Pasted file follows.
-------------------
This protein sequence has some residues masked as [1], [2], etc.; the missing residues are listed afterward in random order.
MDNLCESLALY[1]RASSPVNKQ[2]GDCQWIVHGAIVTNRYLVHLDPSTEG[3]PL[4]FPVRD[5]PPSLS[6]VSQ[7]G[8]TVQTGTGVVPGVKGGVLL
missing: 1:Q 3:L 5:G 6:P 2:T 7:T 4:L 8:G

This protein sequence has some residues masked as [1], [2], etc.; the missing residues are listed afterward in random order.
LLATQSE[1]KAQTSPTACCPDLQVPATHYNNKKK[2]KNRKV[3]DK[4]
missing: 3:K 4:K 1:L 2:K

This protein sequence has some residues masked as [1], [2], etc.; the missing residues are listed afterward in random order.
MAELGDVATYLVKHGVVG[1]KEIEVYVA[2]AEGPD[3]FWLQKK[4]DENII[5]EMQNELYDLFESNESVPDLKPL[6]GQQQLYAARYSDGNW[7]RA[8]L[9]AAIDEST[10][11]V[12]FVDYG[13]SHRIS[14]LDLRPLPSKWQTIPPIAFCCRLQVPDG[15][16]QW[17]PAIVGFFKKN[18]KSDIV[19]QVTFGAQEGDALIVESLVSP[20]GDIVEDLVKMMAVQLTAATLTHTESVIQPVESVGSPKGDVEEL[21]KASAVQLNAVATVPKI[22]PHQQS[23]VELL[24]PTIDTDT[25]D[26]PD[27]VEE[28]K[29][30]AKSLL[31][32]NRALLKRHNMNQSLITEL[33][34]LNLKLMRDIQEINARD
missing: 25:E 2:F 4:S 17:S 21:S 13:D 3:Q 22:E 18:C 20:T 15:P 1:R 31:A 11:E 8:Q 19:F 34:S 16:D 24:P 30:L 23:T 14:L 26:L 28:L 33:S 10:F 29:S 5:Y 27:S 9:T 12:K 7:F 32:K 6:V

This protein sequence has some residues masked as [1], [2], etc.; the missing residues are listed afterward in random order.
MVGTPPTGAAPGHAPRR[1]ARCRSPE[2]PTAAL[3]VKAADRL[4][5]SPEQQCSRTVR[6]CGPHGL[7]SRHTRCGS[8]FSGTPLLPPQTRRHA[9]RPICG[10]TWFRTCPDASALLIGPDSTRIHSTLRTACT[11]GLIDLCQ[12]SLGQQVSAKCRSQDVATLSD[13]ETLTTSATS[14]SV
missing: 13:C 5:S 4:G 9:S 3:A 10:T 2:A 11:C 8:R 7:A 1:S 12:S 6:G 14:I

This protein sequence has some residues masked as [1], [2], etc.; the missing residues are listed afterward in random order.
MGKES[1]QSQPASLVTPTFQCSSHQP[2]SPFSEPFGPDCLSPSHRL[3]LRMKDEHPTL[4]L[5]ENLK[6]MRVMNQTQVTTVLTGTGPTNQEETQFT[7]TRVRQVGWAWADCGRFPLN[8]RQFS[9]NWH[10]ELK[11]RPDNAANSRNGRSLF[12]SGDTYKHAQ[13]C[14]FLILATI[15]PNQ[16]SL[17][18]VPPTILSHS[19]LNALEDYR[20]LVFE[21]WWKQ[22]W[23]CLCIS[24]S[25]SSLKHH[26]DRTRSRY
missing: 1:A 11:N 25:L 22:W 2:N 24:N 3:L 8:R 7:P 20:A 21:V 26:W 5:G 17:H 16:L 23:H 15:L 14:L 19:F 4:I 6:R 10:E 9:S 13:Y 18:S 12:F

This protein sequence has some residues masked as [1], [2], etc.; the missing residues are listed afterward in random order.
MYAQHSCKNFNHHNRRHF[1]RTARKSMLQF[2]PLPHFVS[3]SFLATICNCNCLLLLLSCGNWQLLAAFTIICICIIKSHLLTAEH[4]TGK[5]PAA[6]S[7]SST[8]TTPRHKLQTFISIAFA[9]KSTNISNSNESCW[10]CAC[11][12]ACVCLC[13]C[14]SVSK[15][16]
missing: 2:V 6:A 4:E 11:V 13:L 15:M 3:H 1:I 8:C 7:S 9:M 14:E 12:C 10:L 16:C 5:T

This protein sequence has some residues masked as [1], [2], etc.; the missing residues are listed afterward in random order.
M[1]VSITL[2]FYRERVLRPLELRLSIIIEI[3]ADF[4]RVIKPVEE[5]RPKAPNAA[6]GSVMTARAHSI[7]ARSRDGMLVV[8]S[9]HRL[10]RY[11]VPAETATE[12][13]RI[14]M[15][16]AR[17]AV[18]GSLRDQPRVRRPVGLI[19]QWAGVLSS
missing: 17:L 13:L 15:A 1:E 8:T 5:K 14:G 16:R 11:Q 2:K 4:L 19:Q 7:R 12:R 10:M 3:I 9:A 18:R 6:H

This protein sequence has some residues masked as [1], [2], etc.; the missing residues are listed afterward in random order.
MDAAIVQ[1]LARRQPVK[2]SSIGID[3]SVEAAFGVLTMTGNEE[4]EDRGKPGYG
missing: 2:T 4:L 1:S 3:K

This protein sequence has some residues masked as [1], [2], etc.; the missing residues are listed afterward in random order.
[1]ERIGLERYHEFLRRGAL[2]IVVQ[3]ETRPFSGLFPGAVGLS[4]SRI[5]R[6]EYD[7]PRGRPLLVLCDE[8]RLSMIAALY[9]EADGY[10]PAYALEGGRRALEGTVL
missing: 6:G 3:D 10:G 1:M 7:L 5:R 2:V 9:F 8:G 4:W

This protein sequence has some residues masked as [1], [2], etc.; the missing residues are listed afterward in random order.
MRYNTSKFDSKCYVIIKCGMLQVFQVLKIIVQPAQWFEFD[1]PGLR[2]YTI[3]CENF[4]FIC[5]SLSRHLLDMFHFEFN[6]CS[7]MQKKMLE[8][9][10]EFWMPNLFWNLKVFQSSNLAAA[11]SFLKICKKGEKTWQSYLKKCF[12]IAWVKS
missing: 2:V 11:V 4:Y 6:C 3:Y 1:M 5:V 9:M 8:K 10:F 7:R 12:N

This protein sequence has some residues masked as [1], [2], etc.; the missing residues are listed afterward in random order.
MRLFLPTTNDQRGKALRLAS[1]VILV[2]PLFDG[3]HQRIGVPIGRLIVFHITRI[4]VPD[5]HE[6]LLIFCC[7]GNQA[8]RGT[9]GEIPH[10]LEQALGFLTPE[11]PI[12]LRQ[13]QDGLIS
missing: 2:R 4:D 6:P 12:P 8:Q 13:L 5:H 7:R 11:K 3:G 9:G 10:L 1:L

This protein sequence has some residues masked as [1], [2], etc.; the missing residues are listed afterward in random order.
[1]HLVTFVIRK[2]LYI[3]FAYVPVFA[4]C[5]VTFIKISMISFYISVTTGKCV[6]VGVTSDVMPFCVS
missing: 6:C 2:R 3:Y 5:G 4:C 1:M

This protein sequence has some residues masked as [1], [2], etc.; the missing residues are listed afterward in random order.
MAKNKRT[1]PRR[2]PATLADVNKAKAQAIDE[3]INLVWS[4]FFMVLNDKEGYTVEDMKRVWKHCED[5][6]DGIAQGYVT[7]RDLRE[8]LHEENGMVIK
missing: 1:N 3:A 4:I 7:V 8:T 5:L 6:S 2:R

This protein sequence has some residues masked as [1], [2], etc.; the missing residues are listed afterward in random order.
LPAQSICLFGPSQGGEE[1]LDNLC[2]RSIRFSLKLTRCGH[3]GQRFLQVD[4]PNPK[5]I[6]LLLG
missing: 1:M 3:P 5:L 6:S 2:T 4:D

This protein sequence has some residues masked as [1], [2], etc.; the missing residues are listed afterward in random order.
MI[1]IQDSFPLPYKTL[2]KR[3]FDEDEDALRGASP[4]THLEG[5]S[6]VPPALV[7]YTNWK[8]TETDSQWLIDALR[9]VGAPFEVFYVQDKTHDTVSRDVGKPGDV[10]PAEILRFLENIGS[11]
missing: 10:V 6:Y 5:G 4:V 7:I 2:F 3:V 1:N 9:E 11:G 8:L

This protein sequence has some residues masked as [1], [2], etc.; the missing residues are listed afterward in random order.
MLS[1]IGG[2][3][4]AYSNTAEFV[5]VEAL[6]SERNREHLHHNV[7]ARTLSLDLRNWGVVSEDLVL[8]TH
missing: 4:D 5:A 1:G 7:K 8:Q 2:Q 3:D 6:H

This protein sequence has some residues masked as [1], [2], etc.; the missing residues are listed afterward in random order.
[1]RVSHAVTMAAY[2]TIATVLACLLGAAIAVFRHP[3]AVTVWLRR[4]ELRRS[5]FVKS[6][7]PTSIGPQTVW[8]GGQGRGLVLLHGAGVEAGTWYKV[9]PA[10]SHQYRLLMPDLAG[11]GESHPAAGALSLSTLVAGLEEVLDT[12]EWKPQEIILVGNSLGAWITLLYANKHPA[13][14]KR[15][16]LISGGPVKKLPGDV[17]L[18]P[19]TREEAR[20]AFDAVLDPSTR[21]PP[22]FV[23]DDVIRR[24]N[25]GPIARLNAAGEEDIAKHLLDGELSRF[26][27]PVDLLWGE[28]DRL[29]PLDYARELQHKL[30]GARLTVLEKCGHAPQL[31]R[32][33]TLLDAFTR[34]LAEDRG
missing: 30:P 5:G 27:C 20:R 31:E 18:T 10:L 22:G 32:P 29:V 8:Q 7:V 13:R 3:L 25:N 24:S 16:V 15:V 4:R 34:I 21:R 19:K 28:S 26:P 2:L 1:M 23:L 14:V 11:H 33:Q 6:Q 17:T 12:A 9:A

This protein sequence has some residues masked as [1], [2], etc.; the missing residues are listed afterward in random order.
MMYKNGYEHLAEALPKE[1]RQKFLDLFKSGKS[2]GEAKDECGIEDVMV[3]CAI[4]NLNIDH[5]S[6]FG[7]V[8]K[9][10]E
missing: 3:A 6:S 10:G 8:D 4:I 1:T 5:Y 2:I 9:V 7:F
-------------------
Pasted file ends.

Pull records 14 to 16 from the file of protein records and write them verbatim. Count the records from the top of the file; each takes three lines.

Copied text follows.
This protein sequence has some residues masked as [1], [2], etc.; the missing residues are listed afterward in random order.
LPAQSICLFGPSQGGEE[1]LDNLC[2]RSIRFSLKLTRCGH[3]GQRFLQVD[4]PNPK[5]I[6]LLLG
missing: 1:M 3:P 5:L 6:S 2:T 4:D

This protein sequence has some residues masked as [1], [2], etc.; the missing residues are listed afterward in random order.
MI[1]IQDSFPLPYKTL[2]KR[3]FDEDEDALRGASP[4]THLEG[5]S[6]VPPALV[7]YTNWK[8]TETDSQWLIDALR[9]VGAPFEVFYVQDKTHDTVSRDVGKPGDV[10]PAEILRFLENIGS[11]
missing: 10:V 6:Y 5:G 4:V 7:I 2:F 3:V 1:N 9:E 11:G 8:L

This protein sequence has some residues masked as [1], [2], etc.; the missing residues are listed afterward in random order.
MLS[1]IGG[2][3][4]AYSNTAEFV[5]VEAL[6]SERNREHLHHNV[7]ARTLSLDLRNWGVVSEDLVL[8]TH
missing: 4:D 5:A 1:G 7:K 8:Q 2:Q 3:D 6:H